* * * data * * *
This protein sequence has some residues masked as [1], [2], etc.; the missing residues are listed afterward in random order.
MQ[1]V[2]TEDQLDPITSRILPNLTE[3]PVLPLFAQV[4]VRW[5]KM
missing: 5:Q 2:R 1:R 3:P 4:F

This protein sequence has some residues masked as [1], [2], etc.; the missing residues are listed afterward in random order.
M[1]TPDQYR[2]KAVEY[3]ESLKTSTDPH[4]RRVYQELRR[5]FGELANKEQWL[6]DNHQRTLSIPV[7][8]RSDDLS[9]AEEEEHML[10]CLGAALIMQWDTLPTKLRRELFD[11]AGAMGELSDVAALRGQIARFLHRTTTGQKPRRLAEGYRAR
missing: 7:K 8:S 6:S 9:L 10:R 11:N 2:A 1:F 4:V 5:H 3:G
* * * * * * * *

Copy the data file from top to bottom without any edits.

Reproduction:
This protein sequence has some residues masked as [1], [2], etc.; the missing residues are listed afterward in random order.
MQ[1]V[2]TEDQLDPITSRILPNLTE[3]PVLPLFAQV[4]VRW[5]KM
missing: 5:Q 2:R 1:R 3:P 4:F

This protein sequence has some residues masked as [1], [2], etc.; the missing residues are listed afterward in random order.
M[1]TPDQYR[2]KAVEY[3]ESLKTSTDPH[4]RRVYQELRR[5]FGELANKEQWL[6]DNHQRTLSIPV[7][8]RSDDLS[9]AEEEEHML[10]CLGAALIMQWDTLPTKLRRELFD[11]AGAMGELSDVAALRGQIARFLHRTTTGQKPRRLAEGYRAR
missing: 7:K 8:S 6:S 9:L 10:R 11:N 2:A 1:F 4:V 5:H 3:G